By James Kwak
It seems that social distancing is the primary technique for slowing the propagation rate of COVID-19. That and extensive screening are the key tools for including an outbreak, for reasons discussed repeatedly in the media.
Picture by Hans Braxmeier from Pixabay
Or, more to the point, how well do different degrees of social distancing work? How rigorous does it need to be, and how tightly does it need to be imposed?
Thanks to ubiquitous industrial and government surveillance, there are terribly thorough databases of exactly where people are at perpetuity. Google has one. Picture for yourself a huge aerial photo of some city with a dot for every persons location; then photo those dots moving around as time passes. Thats more or less what is readily available. (Some individuals are obstructing their location data, and some individuals dont have personal security gadgets wise phones. There are certainly adequate individuals transferring their place to do the analysis talked about listed below.).
Preferably we d desire to count the number of people that each person comes within one meter of for each day, then average that number throughout the whole population. We essentially need to fall back the percentage day-to-day modification in the number of COVID-19 cases versus the social range variable, with some sort of lag to account for the reality that cases dont appear for several days. Given the number of locations where there have been outbreaks, we must be able to get some concept of how low the social distance variable has to be in order to flatten out the rate of brand-new infections.
OK, thats the easy part. Now back to that can opener. The issue is that main case counts depend on 3 major elements: (a) the underlying rate of infection in the population (what we appreciate); (b) the number of tests being done; and (c) the choice criteria for those tests. You get extremely various results if you only test sick people in the medical facility rather than testing a random sample, even if you do the very same variety of tests. The harder concern is figuring out how the main case count relates to the underlying rate of infection.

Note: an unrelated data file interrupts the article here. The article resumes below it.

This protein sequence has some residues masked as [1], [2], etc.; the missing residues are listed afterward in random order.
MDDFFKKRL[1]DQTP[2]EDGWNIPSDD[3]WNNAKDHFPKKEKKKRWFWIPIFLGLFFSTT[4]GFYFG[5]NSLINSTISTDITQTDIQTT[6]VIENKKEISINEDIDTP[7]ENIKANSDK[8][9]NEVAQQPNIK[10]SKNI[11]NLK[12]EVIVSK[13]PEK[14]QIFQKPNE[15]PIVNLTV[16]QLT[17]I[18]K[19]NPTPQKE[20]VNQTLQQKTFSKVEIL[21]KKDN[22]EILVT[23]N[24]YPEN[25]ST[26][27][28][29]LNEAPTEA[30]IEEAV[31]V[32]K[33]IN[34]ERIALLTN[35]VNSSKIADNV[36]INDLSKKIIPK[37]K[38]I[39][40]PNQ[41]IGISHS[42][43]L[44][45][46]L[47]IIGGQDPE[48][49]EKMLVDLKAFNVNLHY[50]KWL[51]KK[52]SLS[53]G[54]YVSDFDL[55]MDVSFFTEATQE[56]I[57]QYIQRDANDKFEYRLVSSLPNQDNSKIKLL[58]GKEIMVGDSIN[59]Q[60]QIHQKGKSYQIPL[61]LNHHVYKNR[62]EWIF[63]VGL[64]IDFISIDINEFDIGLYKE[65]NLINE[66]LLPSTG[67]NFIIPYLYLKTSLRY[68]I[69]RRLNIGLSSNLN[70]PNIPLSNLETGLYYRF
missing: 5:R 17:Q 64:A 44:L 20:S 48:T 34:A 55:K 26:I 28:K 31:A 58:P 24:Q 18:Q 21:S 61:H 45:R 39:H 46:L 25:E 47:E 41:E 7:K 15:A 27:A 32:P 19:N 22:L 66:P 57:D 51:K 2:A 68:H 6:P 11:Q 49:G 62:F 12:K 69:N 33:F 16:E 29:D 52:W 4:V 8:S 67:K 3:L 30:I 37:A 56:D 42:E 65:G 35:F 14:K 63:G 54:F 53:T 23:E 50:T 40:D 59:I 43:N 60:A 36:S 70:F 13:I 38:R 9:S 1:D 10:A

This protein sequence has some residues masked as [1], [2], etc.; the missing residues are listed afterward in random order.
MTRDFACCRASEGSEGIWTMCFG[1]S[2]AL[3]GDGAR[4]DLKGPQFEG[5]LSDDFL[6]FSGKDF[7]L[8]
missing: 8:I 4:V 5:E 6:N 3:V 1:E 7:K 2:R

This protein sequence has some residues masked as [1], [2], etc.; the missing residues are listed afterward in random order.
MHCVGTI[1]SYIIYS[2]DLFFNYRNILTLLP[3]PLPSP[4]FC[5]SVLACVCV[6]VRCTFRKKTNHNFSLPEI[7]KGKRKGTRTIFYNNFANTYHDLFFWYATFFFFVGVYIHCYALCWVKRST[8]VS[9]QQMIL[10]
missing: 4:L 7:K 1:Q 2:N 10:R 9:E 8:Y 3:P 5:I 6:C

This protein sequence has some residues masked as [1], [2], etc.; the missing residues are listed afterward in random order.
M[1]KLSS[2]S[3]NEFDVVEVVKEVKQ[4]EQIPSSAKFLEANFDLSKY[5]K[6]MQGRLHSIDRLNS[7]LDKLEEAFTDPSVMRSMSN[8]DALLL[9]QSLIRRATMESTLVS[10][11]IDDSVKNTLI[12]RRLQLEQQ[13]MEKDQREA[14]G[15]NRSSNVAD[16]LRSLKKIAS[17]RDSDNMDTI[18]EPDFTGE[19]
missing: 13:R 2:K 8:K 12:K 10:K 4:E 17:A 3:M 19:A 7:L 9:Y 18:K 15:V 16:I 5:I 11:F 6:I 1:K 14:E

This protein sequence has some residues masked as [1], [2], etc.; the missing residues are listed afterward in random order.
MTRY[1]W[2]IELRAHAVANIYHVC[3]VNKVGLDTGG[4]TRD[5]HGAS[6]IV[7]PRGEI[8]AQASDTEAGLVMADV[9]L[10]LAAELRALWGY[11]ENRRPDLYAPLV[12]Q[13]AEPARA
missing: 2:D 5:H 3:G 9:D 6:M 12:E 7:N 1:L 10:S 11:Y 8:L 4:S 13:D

Still, though, this is conceptually simply a multivariate regression. On the right (independent variable) side, in addition to the social distance variable, you need a variable for the number of tests, and you need a set of dummy variables for the different testing methods that different places have actually utilized (i.e., one for the American test-only-the-sick-and-the-rich-and-famous method, one for the Korean test-everyone-within-range-of-the-outbreak method, and so on). You can most likely think about other things you must control for, like the weather (readily available). Again, given the number of outbreaks that have actually happened all over the world, there is a good opportunity that there is sufficient variation to actually get results.
One is that once individuals are attempting to carry out social distancing, not only will they avoid distance with other people (which is noticeable by GPS), but they will likewise behave differently when they are in proximity with others (not noticeable by GPS). You may be able to get rid of that using variation within a single culture (e.g., the United States, where there is plenty of variation in how individuals in different parts of the country are acting).
I havent the analytical or data management skills to do this myself. And perhaps even if its done right the margins of error are too huge to be useful. If no one is doing it currently, it appears worth attempting.
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(Some individuals are obstructing their location data, and some individuals do not have personal monitoring gadgets wise phones. Ideally we d want to count the number of individuals that each person comes within one meter of for each day, then average that number throughout the whole population. You get really various outcomes if you just test ill individuals in the healthcare facility as opposed to checking a random sample, even if you do the very same number of tests. One is that once people are trying to implement social distancing, not just will they avoid distance with other individuals (which is visible by GPS), however they will also act in a different way when they are in proximity with others (not visible by GPS). You might be able to get rid of that using variation within a single culture (e.g., the United States, where there is plenty of variation in how individuals in different parts of the nation are acting).